Which guns are known to accidentally fire?

This is a discussion on Which guns are known to accidentally fire? within the Defensive Carry Guns forums, part of the Defensive Carry Discussions category; So I was reading recently about a 5 or 6 year old boy who brought a gun to school, dropped it causing it to discharge ...

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Thread: Which guns are known to accidentally fire?

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    Senior Member Array adric22's Avatar
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    Which guns are known to accidentally fire?

    So I was reading recently about a 5 or 6 year old boy who brought a gun to school, dropped it causing it to discharge and injure some students. Also there is another thread on this site talking about the guy in the restaurant who's pocket pistol went off accidentally (although I'm not sure if he dropped it, or what).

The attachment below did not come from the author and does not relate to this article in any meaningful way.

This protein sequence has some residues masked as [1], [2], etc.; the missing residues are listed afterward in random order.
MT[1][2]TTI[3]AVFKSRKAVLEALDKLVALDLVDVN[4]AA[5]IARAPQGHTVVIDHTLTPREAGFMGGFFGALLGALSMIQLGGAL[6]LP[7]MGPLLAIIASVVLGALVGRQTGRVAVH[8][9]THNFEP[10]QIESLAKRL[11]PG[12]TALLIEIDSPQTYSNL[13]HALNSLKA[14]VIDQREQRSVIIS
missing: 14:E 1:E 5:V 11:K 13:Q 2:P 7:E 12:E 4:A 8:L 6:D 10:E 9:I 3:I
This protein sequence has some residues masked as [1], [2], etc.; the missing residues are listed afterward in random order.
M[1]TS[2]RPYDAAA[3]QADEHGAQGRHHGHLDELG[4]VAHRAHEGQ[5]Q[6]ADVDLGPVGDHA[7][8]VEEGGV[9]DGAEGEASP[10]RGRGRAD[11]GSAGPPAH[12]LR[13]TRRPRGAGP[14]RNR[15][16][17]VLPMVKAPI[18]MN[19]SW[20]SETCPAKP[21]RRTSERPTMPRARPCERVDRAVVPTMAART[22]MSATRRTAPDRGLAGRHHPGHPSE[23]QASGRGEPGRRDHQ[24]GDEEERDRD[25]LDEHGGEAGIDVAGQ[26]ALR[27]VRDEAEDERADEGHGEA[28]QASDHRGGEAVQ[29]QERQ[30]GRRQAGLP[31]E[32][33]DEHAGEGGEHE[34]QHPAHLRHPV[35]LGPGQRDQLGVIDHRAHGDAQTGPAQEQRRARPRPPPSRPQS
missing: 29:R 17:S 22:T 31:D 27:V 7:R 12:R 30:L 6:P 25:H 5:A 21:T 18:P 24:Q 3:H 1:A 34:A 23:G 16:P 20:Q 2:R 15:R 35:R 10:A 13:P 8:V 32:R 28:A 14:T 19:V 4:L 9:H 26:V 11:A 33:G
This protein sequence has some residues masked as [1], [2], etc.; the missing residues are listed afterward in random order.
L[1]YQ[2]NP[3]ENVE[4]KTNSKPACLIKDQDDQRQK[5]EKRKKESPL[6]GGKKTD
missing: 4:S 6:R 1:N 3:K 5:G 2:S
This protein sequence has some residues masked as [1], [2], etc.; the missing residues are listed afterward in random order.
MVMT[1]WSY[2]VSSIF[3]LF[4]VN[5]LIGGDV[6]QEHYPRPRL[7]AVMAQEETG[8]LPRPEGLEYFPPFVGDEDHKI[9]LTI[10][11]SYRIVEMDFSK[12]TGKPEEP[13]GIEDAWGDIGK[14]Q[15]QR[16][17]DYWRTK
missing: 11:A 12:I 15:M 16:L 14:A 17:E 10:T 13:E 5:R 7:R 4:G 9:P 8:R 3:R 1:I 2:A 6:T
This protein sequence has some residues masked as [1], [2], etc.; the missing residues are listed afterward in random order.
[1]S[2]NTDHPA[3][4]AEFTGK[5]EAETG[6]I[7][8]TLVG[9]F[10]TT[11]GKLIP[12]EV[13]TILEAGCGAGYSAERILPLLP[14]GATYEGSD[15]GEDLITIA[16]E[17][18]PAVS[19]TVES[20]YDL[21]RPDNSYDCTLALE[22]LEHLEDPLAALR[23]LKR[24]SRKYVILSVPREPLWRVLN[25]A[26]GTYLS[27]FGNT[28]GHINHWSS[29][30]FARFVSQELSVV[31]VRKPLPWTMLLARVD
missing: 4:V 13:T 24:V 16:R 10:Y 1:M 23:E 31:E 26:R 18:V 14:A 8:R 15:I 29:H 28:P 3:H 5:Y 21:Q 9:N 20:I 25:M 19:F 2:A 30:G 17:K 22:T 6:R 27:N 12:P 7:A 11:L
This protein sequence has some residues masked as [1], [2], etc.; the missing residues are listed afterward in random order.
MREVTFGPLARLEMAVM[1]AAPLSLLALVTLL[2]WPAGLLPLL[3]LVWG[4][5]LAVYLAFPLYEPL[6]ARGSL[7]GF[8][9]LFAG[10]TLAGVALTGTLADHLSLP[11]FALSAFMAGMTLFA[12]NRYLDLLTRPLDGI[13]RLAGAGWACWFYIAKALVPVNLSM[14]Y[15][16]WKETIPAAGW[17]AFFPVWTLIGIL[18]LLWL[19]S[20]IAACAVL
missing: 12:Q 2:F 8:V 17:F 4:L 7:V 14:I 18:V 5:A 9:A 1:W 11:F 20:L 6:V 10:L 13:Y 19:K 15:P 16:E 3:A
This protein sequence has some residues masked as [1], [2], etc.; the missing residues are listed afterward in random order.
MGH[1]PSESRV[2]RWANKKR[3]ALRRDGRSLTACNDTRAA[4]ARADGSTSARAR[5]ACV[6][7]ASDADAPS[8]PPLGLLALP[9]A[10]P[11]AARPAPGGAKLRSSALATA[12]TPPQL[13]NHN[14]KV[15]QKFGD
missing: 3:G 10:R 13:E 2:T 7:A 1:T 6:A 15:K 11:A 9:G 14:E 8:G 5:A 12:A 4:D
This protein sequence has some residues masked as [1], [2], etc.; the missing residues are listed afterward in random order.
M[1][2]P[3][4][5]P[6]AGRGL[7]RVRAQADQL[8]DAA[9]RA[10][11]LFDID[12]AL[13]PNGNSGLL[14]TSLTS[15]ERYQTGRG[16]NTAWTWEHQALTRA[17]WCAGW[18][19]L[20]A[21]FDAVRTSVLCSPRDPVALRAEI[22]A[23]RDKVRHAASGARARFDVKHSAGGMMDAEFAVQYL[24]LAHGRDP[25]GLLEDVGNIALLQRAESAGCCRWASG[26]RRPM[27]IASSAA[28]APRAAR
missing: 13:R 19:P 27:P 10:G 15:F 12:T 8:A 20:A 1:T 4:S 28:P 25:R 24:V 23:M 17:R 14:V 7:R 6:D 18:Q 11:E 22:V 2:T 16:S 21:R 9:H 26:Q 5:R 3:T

So that bring up an interesting question. Does anyone know which models of gun are prone to accidental discharges when dropped? Unfortunately, there is no easy way to test this personally. I'm not going to throw my guns at the floor while chambered to see if they fire or not.

    The 4 guns I currently have are:
    • Glock 19
    • Walther P22
    • Walther PK380 (my wife's gun)
    • Taraus TCP 735

    Does anyone know if the actions on any of these are ones I should be worried about if I drop it?

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    "I dropped it and it went off" is code for "I am an idiot. I pulled the trigger, and I am not willing to admit it."

    Now there may be a few guns out there with heavy, free-floating firing pins that may theoretically strike a primer hard enough to ignite when dropped, but I am willing to bet that every single one of the reports of "dropped it" were a case of "carelessly fired the gun".